After leaving the Navy, Gomez graduated from Harvard Business School and entered the world of private equity.
He eventually landed a job at the Boston-based investment firm Advent International, where he’s worked on pension funds and retirement systems. He’s also helped launch regional businesses like apparel company Lululemon onto the national stage. He resigned to run for Senate.
Gomez says he’s a model of how Republicans can broaden their appeal to independent and Democratic voters by talking about basic GOP principles like fiscal discipline and smaller government.
“It’s strong coming from someone who grew up just like them,” Gomez said.
While Gomez has adopted conservative economic policies, he’s also embraced more moderate social policies.
He supports gay marriage, but says it should be decided state by state. He personally opposes abortion, citing his Catholic faith, but hasn’t advocated overturning Roe v. Wade.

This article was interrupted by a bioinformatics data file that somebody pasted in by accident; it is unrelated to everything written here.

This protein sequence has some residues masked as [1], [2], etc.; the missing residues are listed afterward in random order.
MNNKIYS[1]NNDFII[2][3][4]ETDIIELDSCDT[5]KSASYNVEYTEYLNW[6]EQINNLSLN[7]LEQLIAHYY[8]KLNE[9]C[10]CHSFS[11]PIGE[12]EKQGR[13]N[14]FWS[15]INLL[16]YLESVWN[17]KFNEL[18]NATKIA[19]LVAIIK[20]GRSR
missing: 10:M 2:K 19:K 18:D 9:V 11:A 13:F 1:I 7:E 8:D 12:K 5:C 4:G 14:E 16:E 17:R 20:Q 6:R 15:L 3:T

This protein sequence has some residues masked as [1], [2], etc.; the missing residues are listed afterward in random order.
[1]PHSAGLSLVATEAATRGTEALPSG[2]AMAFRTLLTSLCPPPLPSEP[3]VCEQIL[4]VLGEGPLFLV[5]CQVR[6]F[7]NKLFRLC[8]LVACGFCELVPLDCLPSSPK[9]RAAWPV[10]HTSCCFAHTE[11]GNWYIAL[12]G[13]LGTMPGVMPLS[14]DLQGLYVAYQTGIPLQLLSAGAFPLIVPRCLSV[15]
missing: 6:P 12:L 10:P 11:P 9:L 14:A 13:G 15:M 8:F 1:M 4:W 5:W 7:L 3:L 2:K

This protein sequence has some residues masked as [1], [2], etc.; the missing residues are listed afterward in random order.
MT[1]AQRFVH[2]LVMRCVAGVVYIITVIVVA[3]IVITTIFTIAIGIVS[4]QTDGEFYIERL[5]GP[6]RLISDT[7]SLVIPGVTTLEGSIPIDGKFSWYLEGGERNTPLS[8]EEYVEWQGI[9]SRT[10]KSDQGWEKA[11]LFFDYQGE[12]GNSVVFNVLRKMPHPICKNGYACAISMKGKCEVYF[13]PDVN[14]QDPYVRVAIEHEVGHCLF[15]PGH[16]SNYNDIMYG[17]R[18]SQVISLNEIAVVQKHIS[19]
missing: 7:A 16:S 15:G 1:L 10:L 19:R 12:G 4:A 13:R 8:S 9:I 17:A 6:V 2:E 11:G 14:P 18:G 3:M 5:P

He said some his beliefs come from personal experience. He recalled one of his best friends in the Naval Academy who was forced out after acknowledging he was gay after being asked even though he was ranked third out of a class of more than 1,000.
“I would have been very proud to serve with this young man anywhere, anyhow, anyplace,” Gomez said.
Gomez’s campaign has hit bumps, most notably a letter he sent to Democratic Gov. Deval Patrick in January asking to be appointed to the Senate seat on an interim basis.
In the letter Gomez pledged to support President Barack Obama’s positions on guns and immigration. He’s since taken positions at odds with Obama and said he was simply offering to serve his country.
Gomez said he supports expanded background checks but opposes an assault weapons ban.
“If they pass all the checks and they’re qualified to use a weapon, I don’t think we need to restrict what kind of weapon they use,” he said.